Here are my five – actually, it’s six because I just couldn’t narrow it down that much – that make the dream list. It is an eclectic list with both modern and old guns on it. Some of the guns are frankly rather esoteric but they caught my eye long ago and have become stuck in my brain.
The first gun on the list is the Model 41 Johnson Rifle. It was designed by Melvin Johnson, Jr., a Boston lawyer, due to what he saw were flaws in the M-1 Garand and the Pederson rifle. It was used in combat during WWII by the Dutch in Indonesia before they were overrun by the Japanese and by the Marine 1st Parachute Battalion. A variant of this firearm was the Johnson Light Machine Gun. I have a Garand, a M-1 carbine, and a Springfield 1903 and the Johnson would round out this collection very nicely.
The second gun on my list would be the Mannlicher-Schoenauer 1903 carbine in 6.5×64 M-S. The Mannlicher Schoenauer features the classic full Mannlicher stock, the archetypal butter-knife bolt handle, and a rotary magazine. It was a favorite of Hemingway who featured it in his short story The Short Happy Life of Francis Macomber. The great African hunter Karamojo Bell used it to take many an elephant despite the cartridge’s small size.
The third gun on my list is a modern bolt action rifle made by Dakota Arms. It is their Model 76 Classic or Classic Deluxe in .257 Roberts. Why this caliber? I think it is one of the most versatile older calibers and could be used for everything from varmints to whitetail deer. Besides, I’ve wanted a rifle in this caliber since I was in my early 20s and why not have a really nice example of it! It combines many of the features of the rifleman’s rifle – the pre-64 Winchester Model 70 – with the strength of more modern steels and alloys.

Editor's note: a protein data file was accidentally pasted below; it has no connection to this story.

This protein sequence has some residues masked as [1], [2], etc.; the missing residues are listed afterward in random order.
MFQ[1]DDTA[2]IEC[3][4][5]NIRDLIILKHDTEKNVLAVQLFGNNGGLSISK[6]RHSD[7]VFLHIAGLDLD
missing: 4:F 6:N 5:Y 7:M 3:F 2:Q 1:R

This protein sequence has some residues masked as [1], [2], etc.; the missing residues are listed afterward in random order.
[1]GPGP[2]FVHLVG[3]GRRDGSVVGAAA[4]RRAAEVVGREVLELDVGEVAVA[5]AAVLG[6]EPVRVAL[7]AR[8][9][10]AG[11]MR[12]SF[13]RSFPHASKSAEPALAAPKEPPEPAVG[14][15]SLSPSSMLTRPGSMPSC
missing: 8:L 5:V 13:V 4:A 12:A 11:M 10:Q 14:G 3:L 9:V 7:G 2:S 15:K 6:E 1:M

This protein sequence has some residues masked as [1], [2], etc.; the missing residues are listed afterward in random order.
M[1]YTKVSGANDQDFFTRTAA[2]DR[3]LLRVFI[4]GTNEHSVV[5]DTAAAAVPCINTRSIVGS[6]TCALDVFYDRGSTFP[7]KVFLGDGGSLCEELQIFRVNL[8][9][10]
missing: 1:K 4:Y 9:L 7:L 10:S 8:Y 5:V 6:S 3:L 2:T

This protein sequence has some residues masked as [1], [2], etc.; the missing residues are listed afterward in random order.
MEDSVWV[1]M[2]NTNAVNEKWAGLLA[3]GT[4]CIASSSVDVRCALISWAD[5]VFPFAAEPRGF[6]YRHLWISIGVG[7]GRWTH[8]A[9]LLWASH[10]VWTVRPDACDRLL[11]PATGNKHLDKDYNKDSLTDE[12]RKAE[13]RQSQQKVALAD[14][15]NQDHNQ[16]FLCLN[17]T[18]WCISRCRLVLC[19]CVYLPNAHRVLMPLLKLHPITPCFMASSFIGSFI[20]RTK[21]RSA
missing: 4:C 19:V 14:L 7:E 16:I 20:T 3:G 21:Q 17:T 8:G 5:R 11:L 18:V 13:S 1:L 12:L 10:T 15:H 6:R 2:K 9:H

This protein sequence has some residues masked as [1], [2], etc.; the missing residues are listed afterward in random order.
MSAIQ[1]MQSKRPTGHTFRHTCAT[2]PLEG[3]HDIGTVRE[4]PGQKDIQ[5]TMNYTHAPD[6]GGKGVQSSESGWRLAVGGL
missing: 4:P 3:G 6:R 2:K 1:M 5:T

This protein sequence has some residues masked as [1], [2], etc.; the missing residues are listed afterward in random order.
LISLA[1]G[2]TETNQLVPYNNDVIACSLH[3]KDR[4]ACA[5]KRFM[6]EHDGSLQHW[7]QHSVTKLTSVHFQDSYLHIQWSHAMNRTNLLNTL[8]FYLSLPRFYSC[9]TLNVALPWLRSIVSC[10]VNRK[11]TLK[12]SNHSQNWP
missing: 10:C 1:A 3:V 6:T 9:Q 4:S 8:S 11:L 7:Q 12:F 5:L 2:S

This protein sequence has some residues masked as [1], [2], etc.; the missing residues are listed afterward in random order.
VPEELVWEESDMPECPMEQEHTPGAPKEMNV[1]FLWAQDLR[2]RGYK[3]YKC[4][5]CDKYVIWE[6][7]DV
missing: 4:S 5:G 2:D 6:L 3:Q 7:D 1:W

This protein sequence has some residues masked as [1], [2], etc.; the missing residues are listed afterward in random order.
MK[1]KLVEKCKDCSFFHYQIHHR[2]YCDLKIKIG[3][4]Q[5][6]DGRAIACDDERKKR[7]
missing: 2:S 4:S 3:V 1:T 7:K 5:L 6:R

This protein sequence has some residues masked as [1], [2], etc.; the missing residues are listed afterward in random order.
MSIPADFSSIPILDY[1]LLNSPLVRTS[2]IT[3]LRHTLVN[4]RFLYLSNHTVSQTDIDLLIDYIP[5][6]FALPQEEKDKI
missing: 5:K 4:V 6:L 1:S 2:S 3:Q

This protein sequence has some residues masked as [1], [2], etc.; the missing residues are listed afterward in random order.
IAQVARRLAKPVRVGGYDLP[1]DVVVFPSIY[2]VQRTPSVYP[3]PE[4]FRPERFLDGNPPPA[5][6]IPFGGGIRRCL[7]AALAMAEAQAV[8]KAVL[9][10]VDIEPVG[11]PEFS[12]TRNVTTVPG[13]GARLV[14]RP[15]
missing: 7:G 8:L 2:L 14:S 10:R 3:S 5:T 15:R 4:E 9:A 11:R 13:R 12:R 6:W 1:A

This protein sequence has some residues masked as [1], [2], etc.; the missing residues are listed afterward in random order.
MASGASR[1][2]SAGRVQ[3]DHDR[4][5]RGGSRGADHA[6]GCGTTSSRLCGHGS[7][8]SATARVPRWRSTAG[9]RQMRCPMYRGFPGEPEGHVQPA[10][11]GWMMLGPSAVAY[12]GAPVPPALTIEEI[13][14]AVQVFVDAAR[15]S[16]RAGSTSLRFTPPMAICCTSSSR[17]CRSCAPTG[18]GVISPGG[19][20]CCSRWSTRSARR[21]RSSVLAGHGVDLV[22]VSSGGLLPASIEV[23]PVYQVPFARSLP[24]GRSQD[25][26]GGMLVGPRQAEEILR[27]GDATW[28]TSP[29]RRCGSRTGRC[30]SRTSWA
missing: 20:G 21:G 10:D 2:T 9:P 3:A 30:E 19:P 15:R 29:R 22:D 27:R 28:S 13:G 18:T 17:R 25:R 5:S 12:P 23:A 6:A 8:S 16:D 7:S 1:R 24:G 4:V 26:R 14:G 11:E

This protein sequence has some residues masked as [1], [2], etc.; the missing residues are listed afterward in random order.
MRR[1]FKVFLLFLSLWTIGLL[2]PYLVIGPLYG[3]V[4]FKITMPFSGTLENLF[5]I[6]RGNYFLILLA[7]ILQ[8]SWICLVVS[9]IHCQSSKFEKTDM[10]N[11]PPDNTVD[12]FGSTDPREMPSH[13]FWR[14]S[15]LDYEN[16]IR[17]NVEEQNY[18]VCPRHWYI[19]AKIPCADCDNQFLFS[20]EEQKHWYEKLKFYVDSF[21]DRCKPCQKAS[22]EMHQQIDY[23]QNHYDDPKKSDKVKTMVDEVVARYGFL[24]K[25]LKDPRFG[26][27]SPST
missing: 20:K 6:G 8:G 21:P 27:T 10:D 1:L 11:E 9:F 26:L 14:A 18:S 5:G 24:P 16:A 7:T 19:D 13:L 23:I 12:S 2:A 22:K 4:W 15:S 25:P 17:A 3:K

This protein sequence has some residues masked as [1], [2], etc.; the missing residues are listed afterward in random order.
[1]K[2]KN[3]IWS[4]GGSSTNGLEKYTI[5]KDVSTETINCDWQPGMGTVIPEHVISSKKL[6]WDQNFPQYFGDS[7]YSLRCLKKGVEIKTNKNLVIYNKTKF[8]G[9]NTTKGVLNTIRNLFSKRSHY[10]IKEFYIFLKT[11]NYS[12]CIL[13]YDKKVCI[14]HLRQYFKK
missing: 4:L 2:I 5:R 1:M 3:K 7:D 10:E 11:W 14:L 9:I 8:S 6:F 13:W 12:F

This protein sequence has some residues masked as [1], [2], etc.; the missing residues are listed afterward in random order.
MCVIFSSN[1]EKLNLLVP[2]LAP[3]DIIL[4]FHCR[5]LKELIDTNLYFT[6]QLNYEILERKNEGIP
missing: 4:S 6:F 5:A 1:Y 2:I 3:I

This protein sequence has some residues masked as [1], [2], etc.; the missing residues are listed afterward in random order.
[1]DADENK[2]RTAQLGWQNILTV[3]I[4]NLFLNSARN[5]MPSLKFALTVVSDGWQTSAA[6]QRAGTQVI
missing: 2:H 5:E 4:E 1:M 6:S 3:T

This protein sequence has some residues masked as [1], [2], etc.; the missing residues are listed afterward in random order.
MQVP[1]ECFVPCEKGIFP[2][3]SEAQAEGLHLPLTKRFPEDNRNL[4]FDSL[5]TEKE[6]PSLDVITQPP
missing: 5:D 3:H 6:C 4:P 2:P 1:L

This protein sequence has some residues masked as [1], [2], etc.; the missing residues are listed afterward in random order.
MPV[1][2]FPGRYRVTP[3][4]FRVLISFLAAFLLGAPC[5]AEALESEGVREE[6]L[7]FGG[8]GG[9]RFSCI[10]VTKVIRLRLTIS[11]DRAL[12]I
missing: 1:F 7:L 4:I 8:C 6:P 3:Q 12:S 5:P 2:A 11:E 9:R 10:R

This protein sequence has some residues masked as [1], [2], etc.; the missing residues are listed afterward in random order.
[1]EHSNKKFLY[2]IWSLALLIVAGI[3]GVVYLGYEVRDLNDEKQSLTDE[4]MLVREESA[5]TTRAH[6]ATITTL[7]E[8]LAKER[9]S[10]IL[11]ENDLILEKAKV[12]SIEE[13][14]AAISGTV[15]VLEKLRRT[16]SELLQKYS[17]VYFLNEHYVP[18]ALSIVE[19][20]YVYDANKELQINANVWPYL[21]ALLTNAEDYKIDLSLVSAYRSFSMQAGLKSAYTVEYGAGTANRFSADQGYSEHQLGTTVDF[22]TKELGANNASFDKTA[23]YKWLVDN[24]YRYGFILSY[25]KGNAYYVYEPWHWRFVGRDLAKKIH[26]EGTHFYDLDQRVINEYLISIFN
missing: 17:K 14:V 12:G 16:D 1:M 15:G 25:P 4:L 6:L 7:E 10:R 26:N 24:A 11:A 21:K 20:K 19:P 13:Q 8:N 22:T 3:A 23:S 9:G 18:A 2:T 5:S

The fourth gun on my list is actually quite practical and is meant to be carried. It is a Signature Grade Browning Hi-Power SRT by Ted Yost of Heirloom Precision. It starts with a 9mm Browning Hi-Power and then goes to town with features that make it both reliable and eminently usable. It is also very attractive in my opinion.
The fifth gun on my list is the Smith and Wesson Registered Magnum revolver in .357 Magnum. Introduced in 1935, these revolvers were essentially custom guns. The pistol was made to order and could be had in any barrel length from 3.5 inches to 8.75 inches with 1/4 inch increments. From a history of the revolver:
To further enhance the ownership experience of purchasing a .357 Magnum, Smith & Wesson established a registration process by which customers could receive a special certificate stating their ownership of a specific serial-numbered revolver. The certificate also indicated the specifications of the firearm, such as barrel length, sight choice installed by the factory at the customer’s request, and walnut grip shape/type. Over 5,000 certificates were issued before Smith & Wesson discontinued the registration process.
I almost went with the Colt Python but ended up with the Registered Magnum because it is was the first .357 Magnum.
The final gun on my list is perhaps the most eclectic. It is the French-made Darne double-barrel side by side shogun. As with many things French, it has a style all its own along with a unique functionality. Unlike any other double-barrel shotgun, it does not break open on a hinge. Rather, it has a sliding breech that slides back for loading. The net effect is a lightweight shotgun that is also very strong. The shotgun is made in Saint-Etienne which has been a center for arms making in France since the 1600s.
This was a lot of fun coming up with my list and I welcome your list of five (or six!) dream guns in the comments.
UPDATE: Other bloggers have now posted their lists. I have to say Tam’s list makes my Darne shotgun look very mundane!